• How can community infrastructure such as energy distribution systems, telecommunications, water supplies and sewerage systems be designed with greater resilience?

Short term

It is widely agreed that there are many technologies and systems already existing that could enhance firefighting and disaster management capabilities. Specific opportunities identified by industry experts:

  • Satellites, such as data sourced from the Himawari satellite, should be evaluated for their ability to enhance fire detection. High Altitude Platform Systems may be another option.
  • In the United States, Remotely Piloted Aircraft (RPA) have been employed to provide enhanced imagery over firegrounds and, if equipped with infrared sensors, these can support monitoring of fire conditions at night. The Victorian Government has established a panel contract with RPA providers to assist with real-time fire detection and monitoring. Further policy regarding airspace management is required to support demand-based deployments of RPAs.
  • Airborne sensors can improve data availability regarding bushfire fuels.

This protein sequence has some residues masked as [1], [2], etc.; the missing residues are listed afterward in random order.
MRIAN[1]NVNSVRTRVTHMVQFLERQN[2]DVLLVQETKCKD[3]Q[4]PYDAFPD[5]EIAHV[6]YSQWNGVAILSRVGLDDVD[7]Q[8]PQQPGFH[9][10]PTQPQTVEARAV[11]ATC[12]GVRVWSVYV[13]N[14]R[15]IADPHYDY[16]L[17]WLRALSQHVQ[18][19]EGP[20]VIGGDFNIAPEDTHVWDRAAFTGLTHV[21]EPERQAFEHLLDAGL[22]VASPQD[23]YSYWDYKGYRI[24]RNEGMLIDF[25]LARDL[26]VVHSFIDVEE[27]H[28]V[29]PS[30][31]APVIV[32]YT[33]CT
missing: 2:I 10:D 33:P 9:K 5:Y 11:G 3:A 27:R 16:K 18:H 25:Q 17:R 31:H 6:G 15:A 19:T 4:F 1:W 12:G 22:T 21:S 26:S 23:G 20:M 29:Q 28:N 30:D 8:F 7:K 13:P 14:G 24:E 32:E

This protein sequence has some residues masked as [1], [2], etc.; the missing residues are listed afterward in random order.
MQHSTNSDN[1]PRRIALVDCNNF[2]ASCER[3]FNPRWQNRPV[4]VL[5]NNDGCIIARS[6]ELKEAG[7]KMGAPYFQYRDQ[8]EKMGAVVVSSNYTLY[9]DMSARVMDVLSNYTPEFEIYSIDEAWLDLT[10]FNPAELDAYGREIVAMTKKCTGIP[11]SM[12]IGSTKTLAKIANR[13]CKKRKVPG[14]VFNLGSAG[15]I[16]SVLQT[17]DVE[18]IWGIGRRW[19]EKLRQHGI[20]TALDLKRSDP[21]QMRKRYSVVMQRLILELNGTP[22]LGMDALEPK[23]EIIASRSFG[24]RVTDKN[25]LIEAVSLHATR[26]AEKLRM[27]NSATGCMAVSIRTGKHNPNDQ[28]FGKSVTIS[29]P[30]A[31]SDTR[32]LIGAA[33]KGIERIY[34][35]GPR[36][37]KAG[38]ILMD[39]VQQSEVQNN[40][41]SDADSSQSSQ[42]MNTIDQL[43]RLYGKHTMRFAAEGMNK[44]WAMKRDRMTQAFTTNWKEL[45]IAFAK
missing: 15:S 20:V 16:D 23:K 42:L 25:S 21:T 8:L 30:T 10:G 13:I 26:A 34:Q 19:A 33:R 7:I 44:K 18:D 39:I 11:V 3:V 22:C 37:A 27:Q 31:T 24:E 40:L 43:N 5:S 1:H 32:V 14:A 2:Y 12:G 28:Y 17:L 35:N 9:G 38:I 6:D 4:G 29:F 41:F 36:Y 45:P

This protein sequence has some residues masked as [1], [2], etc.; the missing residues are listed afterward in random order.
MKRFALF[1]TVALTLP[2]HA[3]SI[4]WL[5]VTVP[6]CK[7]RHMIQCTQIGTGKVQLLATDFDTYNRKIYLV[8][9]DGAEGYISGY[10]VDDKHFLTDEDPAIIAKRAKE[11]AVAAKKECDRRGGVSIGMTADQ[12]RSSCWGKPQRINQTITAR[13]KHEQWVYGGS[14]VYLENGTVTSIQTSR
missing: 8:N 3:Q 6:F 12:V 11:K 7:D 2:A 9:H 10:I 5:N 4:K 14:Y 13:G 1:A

• Existing agricultural monitoring technologies could be repurposed to monitor bushfire fuels and soil conditions.
  • Balloons equipped with radio communications could provide coverage when traditional communications technologies have been disrupted. Small RPAs could create a mesh network to provide a wireless communications network or equipment fitted to aircraft.
  • Advances in using robotics in the mining sector may provide applications to firefighting, for example autonomous trucks.
  • Resource tracking technologies could be implemented to improve coordination and firefighter safety.
  • Night-time aerial firefighting capabilities could be used.

Operational decisions could be improved by enhanced collation and fusion of data already available. There are many data sources managed by different organisations, not just government agencies. Collating these datasets to provide a common operating picture across organisations would improve situational awareness and data analytics.

The widespread adoption of artificial intelligence and greater digital connectedness across the economy and the emergency management sector will find new ways to make sense of data and improve decisions. In the built environment, improved information to householders about the resilience of their buildings along with programs to implement simple retrofitting measures should be considered. Enhanced data availability and analytics could be used to tailor emergency warnings.